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Showing posts from November, 2019

### Real-world data science vs Hackathons

When I was new to Data Science, I used to participate in hackathons to learn new techniques for solving the problems in Data Science. Hackathons are meant for a short period of time. We can learn a lot in less time in the process of improving the score/rank. When it comes to real-world problems, it is completely different from the hackathons. The data science enthusiasts who don’t have real-world experience think that both are same. I was also one of them at some point in time. So, I wrote this article to explain the differences between Real-world problems and Hackathons. Hackathons are very structured. The time period for solving the problem is fixed and there will be a leaderboard to check where we stand. The data and the evaluation metric will be provided by them. The participants can focus only on feature engineering and modelling. Most of the times, we follow 5 steps during hackathons. Preprocess data and create features Build a suitable model Make submissi

### DBSCAN - Density-Based Spatial Clustering of Applications with Noise

DBSCAN is one of the most popular clustering algorithms after the K-means clustering algorithm. It is very good at clustering arbitrary shaped clusters like square, rectangle,..etc. K-means are effective for spherically shaped clusters, which is one of the main disadvantages. In this article, we will see how DBSCAN works. DBSCAN is a density-based non-parametric clustering algorithm. As the name says, it clusters the data based on density i.e., the neighbouring points forms a cluster. The algorithm is also good at detecting outliers or noise. The main advantage of DBSCAN is that we need not choose the number of clusters. Before going into the depth of the algorithm, we should be familiar with a few terms that will be used to explain the algorithm. In K-means, k is a parameter that should be chosen by the user. Similarly, there are two parameters in DBSCAN, ϵ and MinPts. ϵ is the radius around a point and MinPts is the minimum number of points in the given ϵ. In DBSCAN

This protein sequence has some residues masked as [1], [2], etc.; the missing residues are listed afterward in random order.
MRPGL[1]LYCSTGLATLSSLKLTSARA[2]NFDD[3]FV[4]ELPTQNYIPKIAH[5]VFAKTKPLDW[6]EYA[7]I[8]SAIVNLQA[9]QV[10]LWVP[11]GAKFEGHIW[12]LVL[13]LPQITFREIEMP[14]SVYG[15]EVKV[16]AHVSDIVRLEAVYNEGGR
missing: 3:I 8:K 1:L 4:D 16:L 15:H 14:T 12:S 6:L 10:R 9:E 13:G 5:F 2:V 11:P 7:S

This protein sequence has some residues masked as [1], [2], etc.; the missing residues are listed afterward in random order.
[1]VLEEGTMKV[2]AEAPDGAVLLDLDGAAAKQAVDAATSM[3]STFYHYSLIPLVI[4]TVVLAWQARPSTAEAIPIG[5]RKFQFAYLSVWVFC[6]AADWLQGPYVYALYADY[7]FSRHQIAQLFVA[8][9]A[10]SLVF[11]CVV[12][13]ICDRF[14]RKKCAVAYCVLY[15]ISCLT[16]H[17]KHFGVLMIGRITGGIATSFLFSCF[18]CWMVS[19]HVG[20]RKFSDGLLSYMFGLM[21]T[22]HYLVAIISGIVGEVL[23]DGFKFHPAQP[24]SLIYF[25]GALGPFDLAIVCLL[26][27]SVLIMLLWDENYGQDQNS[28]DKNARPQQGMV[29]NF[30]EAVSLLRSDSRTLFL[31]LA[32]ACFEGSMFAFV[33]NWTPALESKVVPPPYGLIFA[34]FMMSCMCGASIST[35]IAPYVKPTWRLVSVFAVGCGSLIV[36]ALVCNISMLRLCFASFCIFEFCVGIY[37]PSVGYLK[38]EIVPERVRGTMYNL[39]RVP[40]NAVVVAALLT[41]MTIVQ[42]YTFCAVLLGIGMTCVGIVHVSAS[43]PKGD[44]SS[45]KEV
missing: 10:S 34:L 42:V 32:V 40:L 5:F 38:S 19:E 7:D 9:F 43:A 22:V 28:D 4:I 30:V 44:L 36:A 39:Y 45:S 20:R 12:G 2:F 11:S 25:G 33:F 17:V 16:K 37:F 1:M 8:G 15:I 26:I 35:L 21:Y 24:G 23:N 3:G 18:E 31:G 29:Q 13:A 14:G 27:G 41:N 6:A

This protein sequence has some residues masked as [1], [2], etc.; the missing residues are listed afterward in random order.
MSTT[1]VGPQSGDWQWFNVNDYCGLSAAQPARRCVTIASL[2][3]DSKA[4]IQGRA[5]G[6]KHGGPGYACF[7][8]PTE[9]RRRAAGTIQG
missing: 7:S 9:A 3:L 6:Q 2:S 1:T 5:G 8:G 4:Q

### PuLP - Linear Programming with Python

Are you wondering whether this would be useful for Data Science or not? The answer is “Yes”. This article will be highly useful in Data Science. In this article, you will learn how to use PuLP and where this can be used. When solving Data Science problems, we often come to a point where there are a lot of constraints and you are trying to maximize or minimize the cost. Here, you can use PuLP to solve for an optimized solution. The PuLP helps us to write mathematical expressions in Python language. There are many commercial and other open-source solvers available too for solving the optimization. Let’s see how we can approach and solve a problem using PuLP. This involves a few steps: Understanding the problem Converting the problem into a mathematical expression Solving optimization Post-process to extract the solution In linear programming, the decision variables should be real, objective and constraints should be linear. We can also do Integer program